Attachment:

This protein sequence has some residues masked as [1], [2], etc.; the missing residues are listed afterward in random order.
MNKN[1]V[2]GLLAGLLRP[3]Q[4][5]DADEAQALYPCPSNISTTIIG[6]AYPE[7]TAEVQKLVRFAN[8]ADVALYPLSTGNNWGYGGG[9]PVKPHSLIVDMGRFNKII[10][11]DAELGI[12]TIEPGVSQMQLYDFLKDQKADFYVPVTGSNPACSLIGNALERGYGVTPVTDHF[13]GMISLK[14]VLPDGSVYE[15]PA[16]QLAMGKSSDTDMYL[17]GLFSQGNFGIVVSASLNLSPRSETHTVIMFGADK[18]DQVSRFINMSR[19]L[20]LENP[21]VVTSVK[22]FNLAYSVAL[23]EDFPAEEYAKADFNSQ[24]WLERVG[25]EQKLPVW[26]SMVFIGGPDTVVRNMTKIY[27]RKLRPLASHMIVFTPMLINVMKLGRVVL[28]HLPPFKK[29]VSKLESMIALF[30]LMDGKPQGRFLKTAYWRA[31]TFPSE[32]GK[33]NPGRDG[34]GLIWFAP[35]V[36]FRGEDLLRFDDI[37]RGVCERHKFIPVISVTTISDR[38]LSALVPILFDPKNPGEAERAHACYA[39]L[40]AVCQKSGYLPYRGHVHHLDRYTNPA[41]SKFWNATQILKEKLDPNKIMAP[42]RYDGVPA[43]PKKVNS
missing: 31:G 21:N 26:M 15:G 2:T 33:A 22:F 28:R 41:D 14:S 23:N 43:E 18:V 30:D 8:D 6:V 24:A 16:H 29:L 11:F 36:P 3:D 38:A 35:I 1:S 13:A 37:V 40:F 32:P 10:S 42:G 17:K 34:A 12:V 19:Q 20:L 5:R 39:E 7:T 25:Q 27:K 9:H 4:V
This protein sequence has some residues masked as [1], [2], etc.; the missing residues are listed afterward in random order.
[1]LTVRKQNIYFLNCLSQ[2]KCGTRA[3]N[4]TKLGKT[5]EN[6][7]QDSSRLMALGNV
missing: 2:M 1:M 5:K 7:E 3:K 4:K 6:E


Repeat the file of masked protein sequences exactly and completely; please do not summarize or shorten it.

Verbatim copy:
This protein sequence has some residues masked as [1], [2], etc.; the missing residues are listed afterward in random order.
MNKN[1]V[2]GLLAGLLRP[3]Q[4][5]DADEAQALYPCPSNISTTIIG[6]AYPE[7]TAEVQKLVRFAN[8]ADVALYPLSTGNNWGYGGG[9]PVKPHSLIVDMGRFNKII[10][11]DAELGI[12]TIEPGVSQMQLYDFLKDQKADFYVPVTGSNPACSLIGNALERGYGVTPVTDHF[13]GMISLK[14]VLPDGSVYE[15]PA[16]QLAMGKSSDTDMYL[17]GLFSQGNFGIVVSASLNLSPRSETHTVIMFGADK[18]DQVSRFINMSR[19]L[20]LENP[21]VVTSVK[22]FNLAYSVAL[23]EDFPAEEYAKADFNSQ[24]WLERVG[25]EQKLPVW[26]SMVFIGGPDTVVRNMTKIY[27]RKLRPLASHMIVFTPMLINVMKLGRVVL[28]HLPPFKK[29]VSKLESMIALF[30]LMDGKPQGRFLKTAYWRA[31]TFPSE[32]GK[33]NPGRDG[34]GLIWFAP[35]V[36]FRGEDLLRFDDI[37]RGVCERHKFIPVISVTTISDR[38]LSALVPILFDPKNPGEAERAHACYA[39]L[40]AVCQKSGYLPYRGHVHHLDRYTNPA[41]SKFWNATQILKEKLDPNKIMAP[42]RYDGVPA[43]PKKVNS
missing: 31:G 21:N 26:M 15:G 2:T 33:A 22:F 28:R 41:D 14:S 23:N 43:E 18:V 30:D 8:D 6:V 24:A 16:H 29:L 11:F 36:P 3:D 38:A 35:I 1:S 13:A 37:V 40:F 32:P 10:S 42:G 17:K 34:A 12:V 19:Q 20:L 5:R 39:E 7:T 25:Q 27:K 9:H 4:V
This protein sequence has some residues masked as [1], [2], etc.; the missing residues are listed afterward in random order.
[1]LTVRKQNIYFLNCLSQ[2]KCGTRA[3]N[4]TKLGKT[5]EN[6][7]QDSSRLMALGNV
missing: 2:M 1:M 5:K 7:E 3:K 4:K 6:E